AFRICA: $310 million from DFID’s UK fund, for climate change issues

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AFRIQUE: 310 M$ du fonds britannique DFID pour lutter contre le changement climatique© Andreas Zeitler/Shutterstock

The Department for International Development (DFID), a UK government development finance institution, has announced that it will invest £250 million (more than $310 million) to tackle climate change in Africa over the next five years.

Global warming is a phenomenon with serious repercussions in Africa. One of the solutions to limit this problem is a change in mentality, particularly in electricity production, by adopting, for example, a policy based on the use of renewable energy sources. This applies to solar, wind, geothermal and hydroelectric power to some extent.

The UK’s Department for International Development (DFID), a development finance institution of the British government, intends to use the renewable energy based policy in its investments on the African continent. Returning from a trip to Kenya, Rory Stewart, British Secretary of State for International Development, announced a £250 million (more than $310 million) programme to address climate change and people’s resilience.

Support for sustainable development projects

“We are facing a global climate emergency. Polluted air, rising sea levels and rising temperatures are felt all over the world (…) We must all play our part in protecting the environment, wildlife, families and vulnerable communities – and that includes investing in renewable energy,” said Rory Stewart.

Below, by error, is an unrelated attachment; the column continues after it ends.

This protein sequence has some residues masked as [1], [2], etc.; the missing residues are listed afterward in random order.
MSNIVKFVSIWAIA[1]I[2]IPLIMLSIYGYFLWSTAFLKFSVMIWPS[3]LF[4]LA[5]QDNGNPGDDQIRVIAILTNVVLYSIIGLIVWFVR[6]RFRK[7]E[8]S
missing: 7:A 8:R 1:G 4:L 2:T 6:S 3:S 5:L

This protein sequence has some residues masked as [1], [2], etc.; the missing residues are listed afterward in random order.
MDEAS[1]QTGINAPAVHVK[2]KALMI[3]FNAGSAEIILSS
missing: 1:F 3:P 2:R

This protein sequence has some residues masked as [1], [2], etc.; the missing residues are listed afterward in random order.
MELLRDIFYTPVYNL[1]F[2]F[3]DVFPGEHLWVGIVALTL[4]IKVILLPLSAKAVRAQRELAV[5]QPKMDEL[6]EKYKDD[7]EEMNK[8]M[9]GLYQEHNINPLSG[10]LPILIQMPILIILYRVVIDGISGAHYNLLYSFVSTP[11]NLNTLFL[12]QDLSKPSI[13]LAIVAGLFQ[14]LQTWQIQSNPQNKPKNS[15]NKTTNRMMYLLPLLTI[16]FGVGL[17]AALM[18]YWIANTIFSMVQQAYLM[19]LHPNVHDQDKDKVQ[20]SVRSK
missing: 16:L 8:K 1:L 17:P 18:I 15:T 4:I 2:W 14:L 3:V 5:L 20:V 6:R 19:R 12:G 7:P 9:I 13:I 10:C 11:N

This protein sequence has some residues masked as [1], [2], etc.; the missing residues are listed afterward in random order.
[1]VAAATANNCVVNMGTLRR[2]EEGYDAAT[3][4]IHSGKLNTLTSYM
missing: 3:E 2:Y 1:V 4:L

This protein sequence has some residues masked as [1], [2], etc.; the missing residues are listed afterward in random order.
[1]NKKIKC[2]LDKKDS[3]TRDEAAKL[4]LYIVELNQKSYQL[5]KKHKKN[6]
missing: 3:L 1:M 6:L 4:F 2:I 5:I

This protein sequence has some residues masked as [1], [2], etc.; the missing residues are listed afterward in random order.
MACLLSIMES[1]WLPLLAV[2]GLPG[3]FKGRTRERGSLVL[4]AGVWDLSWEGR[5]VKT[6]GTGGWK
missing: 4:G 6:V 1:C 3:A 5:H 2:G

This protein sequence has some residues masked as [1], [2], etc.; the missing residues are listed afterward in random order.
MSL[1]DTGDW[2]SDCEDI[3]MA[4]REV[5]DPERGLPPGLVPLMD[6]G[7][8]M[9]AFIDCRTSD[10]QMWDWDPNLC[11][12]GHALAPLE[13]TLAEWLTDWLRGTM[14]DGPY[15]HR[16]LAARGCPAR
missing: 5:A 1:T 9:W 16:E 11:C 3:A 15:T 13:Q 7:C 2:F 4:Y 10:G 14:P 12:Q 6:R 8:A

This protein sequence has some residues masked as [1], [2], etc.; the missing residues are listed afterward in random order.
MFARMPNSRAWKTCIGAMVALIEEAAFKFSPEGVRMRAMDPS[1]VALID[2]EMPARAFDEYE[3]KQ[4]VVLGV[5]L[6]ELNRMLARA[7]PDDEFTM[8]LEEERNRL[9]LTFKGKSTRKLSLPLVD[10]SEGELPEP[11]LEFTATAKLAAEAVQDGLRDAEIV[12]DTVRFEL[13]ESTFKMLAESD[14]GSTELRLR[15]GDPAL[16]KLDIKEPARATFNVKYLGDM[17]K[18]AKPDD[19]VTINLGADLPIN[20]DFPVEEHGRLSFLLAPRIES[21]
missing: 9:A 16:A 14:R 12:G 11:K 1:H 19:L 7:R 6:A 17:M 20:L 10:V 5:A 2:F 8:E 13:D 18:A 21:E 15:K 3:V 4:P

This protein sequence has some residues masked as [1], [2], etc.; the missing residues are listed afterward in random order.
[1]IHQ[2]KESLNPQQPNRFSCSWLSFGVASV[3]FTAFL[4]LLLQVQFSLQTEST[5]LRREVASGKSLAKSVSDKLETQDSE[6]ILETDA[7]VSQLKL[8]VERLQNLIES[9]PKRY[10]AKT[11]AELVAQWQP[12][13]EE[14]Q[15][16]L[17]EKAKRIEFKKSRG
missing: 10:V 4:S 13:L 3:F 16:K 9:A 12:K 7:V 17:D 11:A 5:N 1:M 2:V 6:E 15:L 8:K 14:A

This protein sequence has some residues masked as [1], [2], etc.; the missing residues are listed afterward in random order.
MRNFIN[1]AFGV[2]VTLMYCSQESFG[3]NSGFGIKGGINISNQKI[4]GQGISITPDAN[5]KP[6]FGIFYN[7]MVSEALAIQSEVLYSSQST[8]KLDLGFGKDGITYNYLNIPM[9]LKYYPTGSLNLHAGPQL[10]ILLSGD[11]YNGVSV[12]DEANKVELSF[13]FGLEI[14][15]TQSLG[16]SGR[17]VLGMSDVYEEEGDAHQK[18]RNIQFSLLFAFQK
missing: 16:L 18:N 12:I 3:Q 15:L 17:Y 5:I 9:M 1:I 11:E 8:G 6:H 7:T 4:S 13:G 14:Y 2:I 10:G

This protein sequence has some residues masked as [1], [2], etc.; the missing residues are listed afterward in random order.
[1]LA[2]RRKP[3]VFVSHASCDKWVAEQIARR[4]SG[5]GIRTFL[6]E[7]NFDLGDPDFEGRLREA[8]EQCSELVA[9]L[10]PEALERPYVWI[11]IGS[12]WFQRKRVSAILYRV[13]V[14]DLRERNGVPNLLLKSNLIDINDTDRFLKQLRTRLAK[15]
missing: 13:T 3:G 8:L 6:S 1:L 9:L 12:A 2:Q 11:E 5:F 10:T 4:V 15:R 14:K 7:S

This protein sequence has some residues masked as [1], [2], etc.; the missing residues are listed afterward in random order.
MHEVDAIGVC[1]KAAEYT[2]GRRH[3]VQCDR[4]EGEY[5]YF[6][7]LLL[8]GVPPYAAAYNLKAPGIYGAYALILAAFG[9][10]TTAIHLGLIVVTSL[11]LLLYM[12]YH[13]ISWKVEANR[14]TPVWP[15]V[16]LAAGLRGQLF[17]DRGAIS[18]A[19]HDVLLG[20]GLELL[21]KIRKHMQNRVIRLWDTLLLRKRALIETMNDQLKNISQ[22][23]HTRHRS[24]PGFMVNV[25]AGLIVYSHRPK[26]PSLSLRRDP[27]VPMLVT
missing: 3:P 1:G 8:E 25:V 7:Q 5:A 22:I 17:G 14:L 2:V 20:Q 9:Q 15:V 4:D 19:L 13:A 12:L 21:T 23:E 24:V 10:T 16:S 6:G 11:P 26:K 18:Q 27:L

The development finance institution is increasingly investing in sustainable development projects in Africa. The DFID is thus one of the financial partners that contributed to the African Development Bank’s (AfDB) Energy Inclusion Facility (EIF). It is a $500 million line of credit authorised to boost the development of renewable energy in Africa.

The money announced by Rory Stewart will also be used to protect mangroves. This marsh ecosystem serves as a spawning ground for many fish species that cannot reproduce in the open sea, for example due to surfing. More importantly, mangroves protect coastal populations from flooding caused by rising sea levels, which is one of the many consequences of global warming.

The DFID also plans to address the drought that is affecting many parts of Africa: in the east, south and especially in the Sahel. The DFID will also support the “sustainable city” through its Sustainable Urban Economic Development Programme. In fact, during his trip to Kenya, Rory Stewart pledged £10 million (just over $12 million) for Kenyan cities.

Jean Marie Takouleu


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